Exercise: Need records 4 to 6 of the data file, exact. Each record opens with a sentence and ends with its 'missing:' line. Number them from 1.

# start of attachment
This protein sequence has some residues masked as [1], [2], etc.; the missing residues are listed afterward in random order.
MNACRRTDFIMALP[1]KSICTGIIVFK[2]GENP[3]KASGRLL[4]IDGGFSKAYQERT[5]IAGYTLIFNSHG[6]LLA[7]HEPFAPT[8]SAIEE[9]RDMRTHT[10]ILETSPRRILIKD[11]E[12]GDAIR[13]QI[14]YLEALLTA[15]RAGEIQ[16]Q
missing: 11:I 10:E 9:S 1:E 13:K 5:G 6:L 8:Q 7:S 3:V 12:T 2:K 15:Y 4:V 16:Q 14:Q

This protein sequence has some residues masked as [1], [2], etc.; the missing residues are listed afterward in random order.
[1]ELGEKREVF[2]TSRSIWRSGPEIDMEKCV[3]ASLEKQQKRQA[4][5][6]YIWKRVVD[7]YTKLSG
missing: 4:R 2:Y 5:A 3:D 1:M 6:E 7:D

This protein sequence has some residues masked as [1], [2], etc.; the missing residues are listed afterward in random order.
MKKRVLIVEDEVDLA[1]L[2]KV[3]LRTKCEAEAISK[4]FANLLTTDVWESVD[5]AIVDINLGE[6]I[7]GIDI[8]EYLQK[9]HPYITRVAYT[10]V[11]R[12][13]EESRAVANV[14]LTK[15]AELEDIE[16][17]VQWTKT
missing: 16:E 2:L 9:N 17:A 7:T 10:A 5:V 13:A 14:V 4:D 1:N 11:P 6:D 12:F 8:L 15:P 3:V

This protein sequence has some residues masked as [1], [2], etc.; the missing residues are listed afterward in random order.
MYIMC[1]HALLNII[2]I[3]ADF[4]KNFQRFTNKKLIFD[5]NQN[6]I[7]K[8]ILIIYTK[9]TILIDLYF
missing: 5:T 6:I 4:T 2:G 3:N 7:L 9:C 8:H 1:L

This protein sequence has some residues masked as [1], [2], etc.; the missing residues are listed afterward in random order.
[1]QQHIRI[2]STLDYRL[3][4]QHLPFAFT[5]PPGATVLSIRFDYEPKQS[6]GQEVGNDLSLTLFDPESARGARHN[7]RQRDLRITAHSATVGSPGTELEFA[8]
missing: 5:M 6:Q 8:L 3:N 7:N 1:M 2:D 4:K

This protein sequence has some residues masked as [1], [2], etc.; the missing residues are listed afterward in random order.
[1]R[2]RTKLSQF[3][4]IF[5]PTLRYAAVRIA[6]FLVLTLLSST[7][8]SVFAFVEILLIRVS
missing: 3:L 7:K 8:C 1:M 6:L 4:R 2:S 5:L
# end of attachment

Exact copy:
This protein sequence has some residues masked as [1], [2], etc.; the missing residues are listed afterward in random order.
MYIMC[1]HALLNII[2]I[3]ADF[4]KNFQRFTNKKLIFD[5]NQN[6]I[7]K[8]ILIIYTK[9]TILIDLYF
missing: 5:T 6:I 4:T 2:G 3:N 7:L 9:C 8:H 1:L

This protein sequence has some residues masked as [1], [2], etc.; the missing residues are listed afterward in random order.
[1]QQHIRI[2]STLDYRL[3][4]QHLPFAFT[5]PPGATVLSIRFDYEPKQS[6]GQEVGNDLSLTLFDPESARGARHN[7]RQRDLRITAHSATVGSPGTELEFA[8]
missing: 5:M 6:Q 8:L 3:N 7:N 1:M 2:D 4:K

This protein sequence has some residues masked as [1], [2], etc.; the missing residues are listed afterward in random order.
[1]R[2]RTKLSQF[3][4]IF[5]PTLRYAAVRIA[6]FLVLTLLSST[7][8]SVFAFVEILLIRVS
missing: 3:L 7:K 8:C 1:M 6:L 4:R 2:S 5:L